Strong Essays
1344 words | (3.8 pages) | Preview

The Handmaid 's Tale By Margaret Atwood

- Margaret Atwood’s The Handmaid’s Tale, published in 1985, explores the concept of a dystopian totalitarian Christian theocracy, the Republic of Gilead, that overthrows the United States government at an unspecified point in the near future. Gilead enforces a highly controlled patriarchal and militaristic society based on fundamentalist biblical principles. This new order is necessitated by widespread infertility caused by toxic pollution and sexually transmitted diseases, as well as many women ceasing to want children....   [tags: The Handmaid's Tale, Margaret Atwood]

Strong Essays
2094 words | (6 pages) | Preview

The Handmaid 's Tale By Margaret Atwood

- ... Offred is looking for “gallantry from her, swashbuckling, heroism, single-handed combat.” (249). Instead, she finds a woman making understandable and seemingly defeated remarks about following the status quo and trying to get the best deal out of a bad situation. However, on page 243, Moira makes remarks about the men in control of society which reveal her hidden and small acts of rebellion: 'Who. ' she whispers back. 'That shit you 're with. I 've had him, he 's the pits. ' 'He 's my Commander, ' I say....   [tags: The Handmaid's Tale, Margaret Atwood]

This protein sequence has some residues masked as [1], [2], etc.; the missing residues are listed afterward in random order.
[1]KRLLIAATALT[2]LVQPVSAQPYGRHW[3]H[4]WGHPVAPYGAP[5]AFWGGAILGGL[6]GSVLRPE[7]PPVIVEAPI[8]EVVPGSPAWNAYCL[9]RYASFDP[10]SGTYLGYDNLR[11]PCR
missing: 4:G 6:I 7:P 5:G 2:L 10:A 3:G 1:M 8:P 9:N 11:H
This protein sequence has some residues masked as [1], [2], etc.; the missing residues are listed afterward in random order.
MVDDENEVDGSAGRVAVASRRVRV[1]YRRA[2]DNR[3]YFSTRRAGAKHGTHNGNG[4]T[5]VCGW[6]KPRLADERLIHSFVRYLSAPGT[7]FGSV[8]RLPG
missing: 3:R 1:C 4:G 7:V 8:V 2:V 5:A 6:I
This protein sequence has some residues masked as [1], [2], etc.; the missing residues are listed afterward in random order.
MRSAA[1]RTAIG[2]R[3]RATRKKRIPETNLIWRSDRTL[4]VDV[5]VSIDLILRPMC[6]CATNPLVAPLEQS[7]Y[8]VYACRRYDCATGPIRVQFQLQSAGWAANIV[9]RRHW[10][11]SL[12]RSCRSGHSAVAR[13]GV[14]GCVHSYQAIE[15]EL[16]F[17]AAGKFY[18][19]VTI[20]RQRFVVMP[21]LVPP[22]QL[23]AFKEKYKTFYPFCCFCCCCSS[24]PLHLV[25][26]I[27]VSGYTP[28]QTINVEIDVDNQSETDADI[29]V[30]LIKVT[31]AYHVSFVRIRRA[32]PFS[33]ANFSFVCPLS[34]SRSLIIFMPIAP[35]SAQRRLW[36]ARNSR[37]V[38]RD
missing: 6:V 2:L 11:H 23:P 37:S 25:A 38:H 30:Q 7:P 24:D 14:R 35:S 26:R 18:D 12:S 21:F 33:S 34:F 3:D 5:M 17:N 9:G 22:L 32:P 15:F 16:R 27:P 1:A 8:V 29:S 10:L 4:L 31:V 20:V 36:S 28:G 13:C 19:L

Better Essays
992 words | (2.8 pages) | Preview

The Handmaid 's Tale By Margaret Atwood

- ... These new laws did not allow women to even be able to read or write and ultimately gave men all the power. In the bible it say "Blessed are the meek, for they shall inherit the earth" (Matthew 5:5). Meek is meant to represent the humble loving and attitudes towards the people around them in the name of the lord. In the novel the sections which highlight meekness are used to have power over all women which the men crave. The only authorized religion that is allowed in Gilead is the one that benefits the state leaders....   [tags: The Handmaid's Tale, Margaret Atwood]

Better Essays
1325 words | (3.8 pages) | Preview